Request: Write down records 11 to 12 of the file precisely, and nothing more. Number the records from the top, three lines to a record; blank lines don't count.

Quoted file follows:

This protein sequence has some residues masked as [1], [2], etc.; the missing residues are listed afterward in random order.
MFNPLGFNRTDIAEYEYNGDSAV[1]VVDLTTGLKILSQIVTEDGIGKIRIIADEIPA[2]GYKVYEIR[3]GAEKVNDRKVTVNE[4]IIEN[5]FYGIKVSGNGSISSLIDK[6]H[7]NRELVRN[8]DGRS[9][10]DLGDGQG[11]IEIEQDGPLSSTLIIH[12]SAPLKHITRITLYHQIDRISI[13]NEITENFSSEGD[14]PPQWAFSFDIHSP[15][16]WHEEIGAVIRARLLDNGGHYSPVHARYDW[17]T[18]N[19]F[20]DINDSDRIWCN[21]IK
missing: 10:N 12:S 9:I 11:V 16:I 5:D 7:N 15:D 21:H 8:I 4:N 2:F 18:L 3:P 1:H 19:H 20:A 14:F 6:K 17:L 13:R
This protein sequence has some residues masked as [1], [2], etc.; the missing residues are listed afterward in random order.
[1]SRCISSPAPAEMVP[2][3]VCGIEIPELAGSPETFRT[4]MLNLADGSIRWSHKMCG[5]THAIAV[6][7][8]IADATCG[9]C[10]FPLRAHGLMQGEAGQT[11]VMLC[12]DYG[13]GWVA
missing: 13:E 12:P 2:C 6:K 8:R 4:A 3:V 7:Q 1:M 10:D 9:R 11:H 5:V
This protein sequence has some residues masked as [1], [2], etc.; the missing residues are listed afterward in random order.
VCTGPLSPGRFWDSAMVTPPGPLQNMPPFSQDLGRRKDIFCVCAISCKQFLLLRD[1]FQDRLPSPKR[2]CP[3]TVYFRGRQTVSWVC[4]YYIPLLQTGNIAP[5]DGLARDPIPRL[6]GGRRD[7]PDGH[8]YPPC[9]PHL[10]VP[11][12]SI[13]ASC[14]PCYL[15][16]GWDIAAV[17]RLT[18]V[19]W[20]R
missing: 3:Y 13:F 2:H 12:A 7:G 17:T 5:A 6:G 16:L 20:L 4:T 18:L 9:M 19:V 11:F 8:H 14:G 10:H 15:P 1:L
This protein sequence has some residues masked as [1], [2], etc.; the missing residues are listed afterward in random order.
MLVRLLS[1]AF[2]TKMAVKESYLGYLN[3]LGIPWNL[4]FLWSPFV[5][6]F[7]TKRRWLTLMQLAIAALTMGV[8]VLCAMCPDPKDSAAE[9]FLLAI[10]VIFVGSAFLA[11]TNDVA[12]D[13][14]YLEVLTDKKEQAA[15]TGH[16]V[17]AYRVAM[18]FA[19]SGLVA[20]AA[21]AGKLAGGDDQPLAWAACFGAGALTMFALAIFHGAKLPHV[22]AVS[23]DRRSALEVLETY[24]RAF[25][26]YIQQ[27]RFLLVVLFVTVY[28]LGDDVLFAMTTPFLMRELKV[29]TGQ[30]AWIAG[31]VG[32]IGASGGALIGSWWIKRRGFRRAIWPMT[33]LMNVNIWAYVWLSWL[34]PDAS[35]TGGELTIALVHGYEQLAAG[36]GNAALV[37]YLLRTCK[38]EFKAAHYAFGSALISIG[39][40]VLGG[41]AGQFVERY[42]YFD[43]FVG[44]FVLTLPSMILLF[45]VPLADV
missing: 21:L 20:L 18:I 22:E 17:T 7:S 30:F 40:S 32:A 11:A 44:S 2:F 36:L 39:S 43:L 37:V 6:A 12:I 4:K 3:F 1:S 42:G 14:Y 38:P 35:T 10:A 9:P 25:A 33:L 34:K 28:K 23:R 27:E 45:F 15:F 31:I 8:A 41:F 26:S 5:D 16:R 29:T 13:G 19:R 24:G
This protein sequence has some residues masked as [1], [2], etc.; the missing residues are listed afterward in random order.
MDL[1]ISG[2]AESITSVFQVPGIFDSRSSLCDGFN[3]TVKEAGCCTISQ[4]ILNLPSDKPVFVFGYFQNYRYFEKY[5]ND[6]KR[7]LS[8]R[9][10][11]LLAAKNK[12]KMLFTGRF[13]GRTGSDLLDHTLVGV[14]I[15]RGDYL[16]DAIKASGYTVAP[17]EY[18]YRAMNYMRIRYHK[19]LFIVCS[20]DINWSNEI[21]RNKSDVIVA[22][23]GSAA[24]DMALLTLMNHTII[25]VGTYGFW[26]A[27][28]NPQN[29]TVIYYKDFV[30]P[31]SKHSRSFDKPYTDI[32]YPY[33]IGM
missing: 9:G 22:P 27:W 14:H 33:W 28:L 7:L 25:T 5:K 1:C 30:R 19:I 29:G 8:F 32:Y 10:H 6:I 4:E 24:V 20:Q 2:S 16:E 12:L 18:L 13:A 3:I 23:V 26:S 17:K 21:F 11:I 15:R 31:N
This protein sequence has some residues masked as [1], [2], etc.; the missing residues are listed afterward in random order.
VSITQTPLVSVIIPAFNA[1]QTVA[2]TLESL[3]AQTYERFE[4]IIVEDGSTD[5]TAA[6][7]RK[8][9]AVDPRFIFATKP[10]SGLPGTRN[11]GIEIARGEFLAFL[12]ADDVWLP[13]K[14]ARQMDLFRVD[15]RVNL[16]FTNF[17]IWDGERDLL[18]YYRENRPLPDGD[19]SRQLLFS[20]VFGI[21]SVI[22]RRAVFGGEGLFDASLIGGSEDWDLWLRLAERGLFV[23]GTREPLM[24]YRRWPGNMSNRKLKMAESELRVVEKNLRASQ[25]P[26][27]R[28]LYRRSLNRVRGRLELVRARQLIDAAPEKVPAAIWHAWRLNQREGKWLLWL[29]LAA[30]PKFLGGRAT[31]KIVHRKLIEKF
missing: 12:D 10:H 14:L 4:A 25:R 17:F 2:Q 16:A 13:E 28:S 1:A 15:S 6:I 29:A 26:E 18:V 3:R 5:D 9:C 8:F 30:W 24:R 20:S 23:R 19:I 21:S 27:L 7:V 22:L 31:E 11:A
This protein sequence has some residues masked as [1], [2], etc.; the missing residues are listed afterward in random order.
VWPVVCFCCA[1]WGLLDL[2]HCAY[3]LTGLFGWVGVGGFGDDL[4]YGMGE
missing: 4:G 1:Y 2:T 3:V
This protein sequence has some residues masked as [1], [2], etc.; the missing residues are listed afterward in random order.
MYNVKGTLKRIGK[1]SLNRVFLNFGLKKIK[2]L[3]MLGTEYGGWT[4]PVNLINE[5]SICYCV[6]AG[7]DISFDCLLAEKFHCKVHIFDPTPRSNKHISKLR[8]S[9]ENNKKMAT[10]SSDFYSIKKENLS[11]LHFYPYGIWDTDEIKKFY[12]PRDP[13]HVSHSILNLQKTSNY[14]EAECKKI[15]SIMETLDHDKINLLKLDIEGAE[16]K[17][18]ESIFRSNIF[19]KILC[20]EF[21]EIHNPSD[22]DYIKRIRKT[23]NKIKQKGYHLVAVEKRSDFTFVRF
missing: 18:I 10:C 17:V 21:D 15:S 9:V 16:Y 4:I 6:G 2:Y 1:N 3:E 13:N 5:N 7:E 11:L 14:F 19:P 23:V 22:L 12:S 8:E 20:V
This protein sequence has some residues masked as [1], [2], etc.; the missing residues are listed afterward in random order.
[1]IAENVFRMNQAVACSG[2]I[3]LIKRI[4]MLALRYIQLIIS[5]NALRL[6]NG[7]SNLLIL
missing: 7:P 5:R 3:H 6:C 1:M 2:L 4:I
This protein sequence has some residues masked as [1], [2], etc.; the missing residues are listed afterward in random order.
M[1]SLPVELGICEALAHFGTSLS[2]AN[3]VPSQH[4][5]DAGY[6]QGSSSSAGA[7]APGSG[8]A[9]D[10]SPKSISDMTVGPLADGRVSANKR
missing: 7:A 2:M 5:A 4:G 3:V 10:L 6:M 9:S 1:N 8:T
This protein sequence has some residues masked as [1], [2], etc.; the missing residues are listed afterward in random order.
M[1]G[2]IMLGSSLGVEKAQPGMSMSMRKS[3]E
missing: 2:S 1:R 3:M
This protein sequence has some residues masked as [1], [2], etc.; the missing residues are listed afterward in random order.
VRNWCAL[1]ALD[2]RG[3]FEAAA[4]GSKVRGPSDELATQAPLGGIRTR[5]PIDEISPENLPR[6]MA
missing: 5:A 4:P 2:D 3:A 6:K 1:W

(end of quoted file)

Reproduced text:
This protein sequence has some residues masked as [1], [2], etc.; the missing residues are listed afterward in random order.
M[1]G[2]IMLGSSLGVEKAQPGMSMSMRKS[3]E
missing: 2:S 1:R 3:M
This protein sequence has some residues masked as [1], [2], etc.; the missing residues are listed afterward in random order.
VRNWCAL[1]ALD[2]RG[3]FEAAA[4]GSKVRGPSDELATQAPLGGIRTR[5]PIDEISPENLPR[6]MA
missing: 5:A 4:P 2:D 3:A 6:K 1:W